Sandy in Fla.



  11. #11
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    Apr. 10, 2006
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    Thanks for the thoughtful replies. BR, as usual, I appreciate your informative response!

    I'm used to TBs, and horses with big withers, big shoulders and I know how to fit those types. I also know what *I* like-- a narrow twist, a forward flap for my long leg, and as little bulk as possible. My favorite saddle is an Ainsley Leceister, easily 20 years old. Basically built like an old school Crosby PDN. A pancake-ish close contact.

    Because Miss Mare is rather... rotund... and built completely different than anything I've ever owned, leased, or ridden longterm, I thought I should get a saddle fitter in on things right away.

    However as some of you alluded to, I think buying a used saddle that will squeak us through for a little while may be the best idea. And then look at more customized and/or expensive options once we are rolling along a bit.

    I don't even think my pads are going to be useful for her, I usually ride in a baby pad + NuuMed half pad combo which I'm sure is going to be unnecessary bulk under a saddle in this case.

    Anyway I'm jumping the gun, horse has not even been delivered yet. But I'm just excited for the horse, and, was excited to hear this particular saddle fitter is servicing our area.
    We couldn't all be cowboys, so some of us are clowns.



  12. #12
    Join Date
    Jun. 30, 2009
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    Default

    What's so confusing about it?

    Have you ever used a saddle fitter? The appointments take hours and involve saddles on and off many, many times, pads shimmed up, rider on and off, blah blah blah.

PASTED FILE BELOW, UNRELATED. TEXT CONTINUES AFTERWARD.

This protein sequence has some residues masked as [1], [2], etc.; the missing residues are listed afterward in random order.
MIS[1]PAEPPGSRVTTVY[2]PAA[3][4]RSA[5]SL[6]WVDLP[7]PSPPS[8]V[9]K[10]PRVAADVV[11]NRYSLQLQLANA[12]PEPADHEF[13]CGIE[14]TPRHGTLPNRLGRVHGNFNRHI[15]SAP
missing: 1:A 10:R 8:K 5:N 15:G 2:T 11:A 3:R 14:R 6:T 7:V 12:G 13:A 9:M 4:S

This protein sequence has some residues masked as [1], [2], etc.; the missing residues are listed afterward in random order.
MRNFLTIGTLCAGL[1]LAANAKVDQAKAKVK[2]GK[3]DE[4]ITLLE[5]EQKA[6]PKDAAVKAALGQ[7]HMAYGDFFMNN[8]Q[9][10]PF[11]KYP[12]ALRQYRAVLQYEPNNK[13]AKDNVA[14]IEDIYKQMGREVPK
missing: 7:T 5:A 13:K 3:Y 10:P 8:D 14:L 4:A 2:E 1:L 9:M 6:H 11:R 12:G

got it now
    (I was walking a totally different road)


    With a young or unmuscled horse, I start with a saddle that has the right shape tree/panels but which is a bit wide and then use a Mattes pad with shims to pad it up as the horse develops.
    This.

    FP was started as a 3 yr old (special considerations) so definitely not getting the custom saddle - found 2 older foam cc saddles that were reasonable fits: the 15" saddle (borrowed from trainer) was good for months 1 & 2, the 16" saddle (already owned it) fit best for months 2 & 3, not as well by month 4, month 5 picked up an o.l.d 16 1/2 County dressage that fit perfectly!!! as if the tree & panel configuration were made for him; adjusted flocking after 4 -5 months. Added a used County Innovation at 1 year - this last saddle actually fits both horse (still with some growing room) & rider.

    Still more $$ than I hoped to spend initially (BUT less than FP's purchase price so I figure I'm doing pretty good )

    As for saddle fitters, the local County rep is outstanding.
    If you think your mare will be a difficult fit or you have no idea in which direction to go, I'd book a consult with that very good saddle fitter just to know what to look for on the used market.
    FP was very frustrating - straight back, w.i.d.e shoulders so none of the 20 odd saddles I hauled in fit (at all) didn't add rider weight to a single one
    Initially we were hoping to start him in something that fit better than the 2 sortas - if you leaned to the left, so did the saddle - unexpected dismounts were usually accompanied by sideways saddles
    In contrast the County dressage "sticks" to his back even with an oops loose girth.

    Bates/Wintec finally offer a flatter tree so that might be a consideration for your mare.


    Bayou Roux definitely gets Best Answer Award



  13. #13
    Join Date
    Dec. 13, 1999
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    Greensboro, NC
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    Quote Originally Posted by FlashGordon View Post
    At what point do you bring a saddler fitter into the mix with a young, green horse?
    Before you set a saddle on him

    The last thing you want that fresh, young, malleable mind in which you are trying to instill a good work ethic, is for him to be uncomfortable with his tack, even if he doesn't outright tell you it's not comfy

    Obviously from the get go seems ideal, but since horse needs to be able to tolerate multiple tack changes and riding at the W/T/C, then it needs to be at least a few months under saddle, correct? I didn't even think about this (DUH!) until I spoke to a saddle fitter today.